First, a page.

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Euro NCAP 2016: Toyota Prius, Hyundai Ioniq and VW Tiguan best in class

In 2016, Euro NCAP tested 18 new passenger cars and four heavy quadricycles; three cars were awarded “Best in Class”: the Toyota Prius in the Large Family Car category; the Hyundai Ioniq in the Small Family Car category; and the VW Tiguan in the Small Off-Roader category.

To define the Best in Class, a calculation is made of the weighted sum of the scores in each of the four areas of assessment: Adult Occupant, Child Occupant, Pedestrian and Safety Assist. This sum is used as the basis for comparison of the vehicles. Cars qualify for Best in Class based only on their rating with standard safety equipment. Additional ratings based on optional equipment are excluded.

Euro NCAP Best in Class scores 2016
Model Adult Occupant Child Occupant Pedestrian Safety Assist
Toyota Prius 92% 82% 77% 85%
Hyundai Ioniq 91% 80% 70% 82%
VW Tiguan 96% 84% 72% 68%

2016 saw the introduction of some significant changes to Euro NCAP’s ratings scheme. The inclusion of tests for pedestrian-detecting autobrake systems drove a huge increase in fitment of this technology, mostly as standard equipment but also as an option.

The Toyota Prius was the first car to undergo tests of its AEB Pedestrian technology. Its standard-fitted safety pack, “Toyota Safety Sense”, performed well and managed to recognize and avoid or mitigate potential crashes with pedestrians. The excellent performance of the SEAT Ateca in these tests was also noted.

The Ioniq’s standard-fit autonomous emergency braking system provided additional protection against whiplash injury. In Euro NCAP’s tests, the system scored full points, avoiding collisions against a stationary car at all test speeds.

The Tiguan also has an autonomous emergency braking system as standard and tests showed it to be good at avoiding or mitigating low speed accidents where whiplash injuries are often caused. The autonomous emergency braking system is also able to detect vulnerable road users such as pedestrians and performed well in Euro NCAP’s tests of this functionality.

While “Best in Class” is based only on cars with standard safety equipment, several car manufacturers took advantage of Euro NCAP’s new dual rating system in 2016. In addition to a star rating indicating the safety of a car with only standard safety equipment, a second rating demonstrates the benefits of optional safety equipment. In general, the optional ‘safety pack’ includes AEB, including pedestrian-detecting auto-brake systems, and the scheme was used for Superminis, Small Family Cars and one Pickup—competitive segments that might well otherwise have missed out on advanced driver assistance technologies.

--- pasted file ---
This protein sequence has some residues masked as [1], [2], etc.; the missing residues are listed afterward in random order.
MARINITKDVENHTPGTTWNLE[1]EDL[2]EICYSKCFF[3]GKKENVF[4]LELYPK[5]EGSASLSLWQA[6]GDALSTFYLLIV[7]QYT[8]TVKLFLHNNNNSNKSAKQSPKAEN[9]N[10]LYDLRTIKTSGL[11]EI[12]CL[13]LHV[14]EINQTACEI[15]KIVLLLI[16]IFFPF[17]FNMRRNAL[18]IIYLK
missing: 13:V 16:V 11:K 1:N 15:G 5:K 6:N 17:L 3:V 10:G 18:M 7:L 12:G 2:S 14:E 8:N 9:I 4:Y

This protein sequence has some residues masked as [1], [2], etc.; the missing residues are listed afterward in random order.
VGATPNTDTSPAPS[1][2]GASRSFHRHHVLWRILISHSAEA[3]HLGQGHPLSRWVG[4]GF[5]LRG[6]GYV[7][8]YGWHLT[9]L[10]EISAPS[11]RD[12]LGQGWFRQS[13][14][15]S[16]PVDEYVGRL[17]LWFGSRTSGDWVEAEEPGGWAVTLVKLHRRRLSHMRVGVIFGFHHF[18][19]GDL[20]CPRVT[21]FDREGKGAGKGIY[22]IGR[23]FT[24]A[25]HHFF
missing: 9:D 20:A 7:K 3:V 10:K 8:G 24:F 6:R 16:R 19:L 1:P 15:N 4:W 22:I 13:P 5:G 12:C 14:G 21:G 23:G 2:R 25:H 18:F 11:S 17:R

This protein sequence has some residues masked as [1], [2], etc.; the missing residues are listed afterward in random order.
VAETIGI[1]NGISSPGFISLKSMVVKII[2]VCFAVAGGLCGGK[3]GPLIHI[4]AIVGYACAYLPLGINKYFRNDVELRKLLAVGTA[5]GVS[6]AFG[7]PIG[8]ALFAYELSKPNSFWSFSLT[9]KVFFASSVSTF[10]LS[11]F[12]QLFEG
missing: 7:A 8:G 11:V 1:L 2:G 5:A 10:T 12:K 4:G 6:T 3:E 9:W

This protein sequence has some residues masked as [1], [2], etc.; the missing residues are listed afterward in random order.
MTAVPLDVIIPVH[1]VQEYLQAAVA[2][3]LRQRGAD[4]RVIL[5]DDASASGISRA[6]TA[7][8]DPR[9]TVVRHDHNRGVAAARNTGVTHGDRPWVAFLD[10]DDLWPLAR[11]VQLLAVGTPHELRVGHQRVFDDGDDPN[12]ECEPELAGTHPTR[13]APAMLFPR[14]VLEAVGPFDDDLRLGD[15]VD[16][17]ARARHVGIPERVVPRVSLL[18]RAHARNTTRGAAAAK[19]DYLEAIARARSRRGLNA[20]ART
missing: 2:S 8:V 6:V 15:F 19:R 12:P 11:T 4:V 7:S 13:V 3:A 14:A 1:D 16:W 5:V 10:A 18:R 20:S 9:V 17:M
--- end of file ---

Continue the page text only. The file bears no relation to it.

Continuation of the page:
Some technologies are expensive and we recognized that it may not be possible for manufacturers to include them as standard equipment across the range and, at the same time, keep basic variants affordable for the target market. The dual rating scheme lets them phase in sales more gradually, keeping cars affordable but, at the same time, giving consumers the chance to take advantage of these important safety technologies. We’re pleased to see such a broad uptake of pedestrian-detecting AEB systems in 2016, as standard or as an option.

—Euro NCAP’s Secretary General, Michiel van Ratingen


Account Deleted

The Hyundai Ioniq BEV has not got the attention it deserves. It is the most efficient BEV on the market to date. It gets 136 MPGe or 4.43 miles per kwh (EPA range is 124 miles and it has a 28kwh battery).

If the Tesla S100D could do that it would get 443 miles range EPA rated. I expect the Model 3 to be just as efficient and get 243 miles range on a 55kwh battery and 354 miles range on an 80kwh battery.



Dr. Strange Love

How did this make it to GCC? This just appeared in the national enquirer.

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